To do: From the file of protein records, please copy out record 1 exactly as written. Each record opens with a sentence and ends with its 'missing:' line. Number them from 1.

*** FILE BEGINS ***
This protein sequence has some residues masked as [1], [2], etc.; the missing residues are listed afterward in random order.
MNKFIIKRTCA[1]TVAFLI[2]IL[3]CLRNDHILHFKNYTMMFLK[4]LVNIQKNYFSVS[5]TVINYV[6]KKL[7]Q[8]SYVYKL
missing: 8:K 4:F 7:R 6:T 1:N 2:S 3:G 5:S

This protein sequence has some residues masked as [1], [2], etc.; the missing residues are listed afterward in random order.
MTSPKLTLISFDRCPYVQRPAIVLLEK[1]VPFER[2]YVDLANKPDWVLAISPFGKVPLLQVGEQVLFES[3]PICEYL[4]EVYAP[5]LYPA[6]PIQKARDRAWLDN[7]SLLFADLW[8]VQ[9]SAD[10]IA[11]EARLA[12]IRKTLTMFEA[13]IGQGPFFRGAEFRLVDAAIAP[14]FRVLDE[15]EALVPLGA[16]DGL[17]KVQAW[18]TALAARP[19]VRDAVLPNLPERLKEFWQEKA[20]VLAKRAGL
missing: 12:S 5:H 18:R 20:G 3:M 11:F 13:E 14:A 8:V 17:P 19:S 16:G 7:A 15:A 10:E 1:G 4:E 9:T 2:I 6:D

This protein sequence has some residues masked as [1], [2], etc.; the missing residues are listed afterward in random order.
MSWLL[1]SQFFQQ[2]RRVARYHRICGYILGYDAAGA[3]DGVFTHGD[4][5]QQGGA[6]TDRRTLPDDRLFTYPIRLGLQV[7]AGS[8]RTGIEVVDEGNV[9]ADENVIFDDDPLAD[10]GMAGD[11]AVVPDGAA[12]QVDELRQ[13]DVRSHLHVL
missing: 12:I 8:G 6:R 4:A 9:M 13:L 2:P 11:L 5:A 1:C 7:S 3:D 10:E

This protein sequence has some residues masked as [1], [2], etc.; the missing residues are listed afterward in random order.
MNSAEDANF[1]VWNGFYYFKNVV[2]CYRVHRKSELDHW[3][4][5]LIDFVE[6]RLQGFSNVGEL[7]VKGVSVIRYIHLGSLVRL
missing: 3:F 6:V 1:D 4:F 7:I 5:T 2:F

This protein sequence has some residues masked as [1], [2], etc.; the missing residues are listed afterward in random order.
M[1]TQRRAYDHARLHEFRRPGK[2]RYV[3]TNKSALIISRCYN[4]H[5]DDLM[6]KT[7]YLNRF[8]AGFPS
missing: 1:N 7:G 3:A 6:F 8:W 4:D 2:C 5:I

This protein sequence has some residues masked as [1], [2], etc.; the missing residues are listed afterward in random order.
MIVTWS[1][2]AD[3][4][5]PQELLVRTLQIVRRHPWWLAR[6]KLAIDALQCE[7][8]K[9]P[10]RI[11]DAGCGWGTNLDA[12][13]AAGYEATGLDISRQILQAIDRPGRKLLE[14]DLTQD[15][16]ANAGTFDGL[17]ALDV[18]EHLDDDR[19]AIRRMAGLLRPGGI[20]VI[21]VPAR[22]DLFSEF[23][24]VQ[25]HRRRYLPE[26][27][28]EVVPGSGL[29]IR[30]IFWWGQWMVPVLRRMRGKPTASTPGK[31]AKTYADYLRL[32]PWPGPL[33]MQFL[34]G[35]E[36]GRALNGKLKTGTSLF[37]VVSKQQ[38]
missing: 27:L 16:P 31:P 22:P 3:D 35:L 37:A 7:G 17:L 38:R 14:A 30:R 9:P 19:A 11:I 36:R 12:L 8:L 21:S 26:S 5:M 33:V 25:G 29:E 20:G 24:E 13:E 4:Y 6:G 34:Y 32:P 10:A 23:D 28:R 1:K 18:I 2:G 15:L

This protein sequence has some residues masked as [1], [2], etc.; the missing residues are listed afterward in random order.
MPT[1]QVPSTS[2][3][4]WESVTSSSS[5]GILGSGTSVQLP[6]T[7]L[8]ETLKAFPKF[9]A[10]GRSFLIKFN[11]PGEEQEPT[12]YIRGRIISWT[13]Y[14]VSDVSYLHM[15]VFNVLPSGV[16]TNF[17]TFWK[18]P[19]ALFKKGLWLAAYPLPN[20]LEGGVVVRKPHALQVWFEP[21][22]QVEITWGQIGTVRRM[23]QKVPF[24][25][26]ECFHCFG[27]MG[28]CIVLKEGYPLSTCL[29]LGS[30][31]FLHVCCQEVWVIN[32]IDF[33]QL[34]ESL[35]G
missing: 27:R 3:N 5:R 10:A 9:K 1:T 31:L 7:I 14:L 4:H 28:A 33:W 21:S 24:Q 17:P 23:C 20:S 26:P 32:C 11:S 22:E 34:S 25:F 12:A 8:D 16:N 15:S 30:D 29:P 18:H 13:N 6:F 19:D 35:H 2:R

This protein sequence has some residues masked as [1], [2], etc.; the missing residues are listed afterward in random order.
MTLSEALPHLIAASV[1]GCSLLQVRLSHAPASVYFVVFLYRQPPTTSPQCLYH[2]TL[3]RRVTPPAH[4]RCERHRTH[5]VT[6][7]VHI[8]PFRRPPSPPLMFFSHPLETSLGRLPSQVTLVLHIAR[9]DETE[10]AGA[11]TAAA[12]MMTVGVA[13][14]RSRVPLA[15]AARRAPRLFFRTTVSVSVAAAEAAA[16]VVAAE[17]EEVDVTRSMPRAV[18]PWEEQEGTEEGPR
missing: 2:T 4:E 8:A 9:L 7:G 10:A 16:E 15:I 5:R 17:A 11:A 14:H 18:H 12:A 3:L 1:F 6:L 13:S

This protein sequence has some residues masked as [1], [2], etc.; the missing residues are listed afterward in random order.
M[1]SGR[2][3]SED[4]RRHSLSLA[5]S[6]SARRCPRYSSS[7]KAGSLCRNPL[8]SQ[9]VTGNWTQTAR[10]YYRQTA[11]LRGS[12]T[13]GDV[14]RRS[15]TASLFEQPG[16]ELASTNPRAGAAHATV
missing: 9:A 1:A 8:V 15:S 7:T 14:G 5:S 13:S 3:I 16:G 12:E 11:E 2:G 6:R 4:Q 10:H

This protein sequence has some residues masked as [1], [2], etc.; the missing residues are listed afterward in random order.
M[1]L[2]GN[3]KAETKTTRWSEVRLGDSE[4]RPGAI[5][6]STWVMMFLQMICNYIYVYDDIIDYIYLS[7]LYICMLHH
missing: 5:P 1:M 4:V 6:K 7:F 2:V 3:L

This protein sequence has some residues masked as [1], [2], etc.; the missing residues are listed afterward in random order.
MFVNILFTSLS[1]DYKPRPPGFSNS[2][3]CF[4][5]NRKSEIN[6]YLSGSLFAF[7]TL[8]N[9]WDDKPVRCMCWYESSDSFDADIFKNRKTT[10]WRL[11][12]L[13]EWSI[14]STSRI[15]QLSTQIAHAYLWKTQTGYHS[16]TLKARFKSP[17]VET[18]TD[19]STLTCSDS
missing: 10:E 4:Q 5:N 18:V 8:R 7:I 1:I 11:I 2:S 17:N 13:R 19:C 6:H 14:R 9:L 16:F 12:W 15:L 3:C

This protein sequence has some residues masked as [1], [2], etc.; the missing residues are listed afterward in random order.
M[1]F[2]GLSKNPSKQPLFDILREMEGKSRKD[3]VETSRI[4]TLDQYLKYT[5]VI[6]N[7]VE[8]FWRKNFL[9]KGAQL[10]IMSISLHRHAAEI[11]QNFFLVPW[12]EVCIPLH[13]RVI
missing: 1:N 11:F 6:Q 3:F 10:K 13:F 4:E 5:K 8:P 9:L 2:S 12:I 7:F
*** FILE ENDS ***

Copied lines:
This protein sequence has some residues masked as [1], [2], etc.; the missing residues are listed afterward in random order.
MNKFIIKRTCA[1]TVAFLI[2]IL[3]CLRNDHILHFKNYTMMFLK[4]LVNIQKNYFSVS[5]TVINYV[6]KKL[7]Q[8]SYVYKL
missing: 8:K 4:F 7:R 6:T 1:N 2:S 3:G 5:S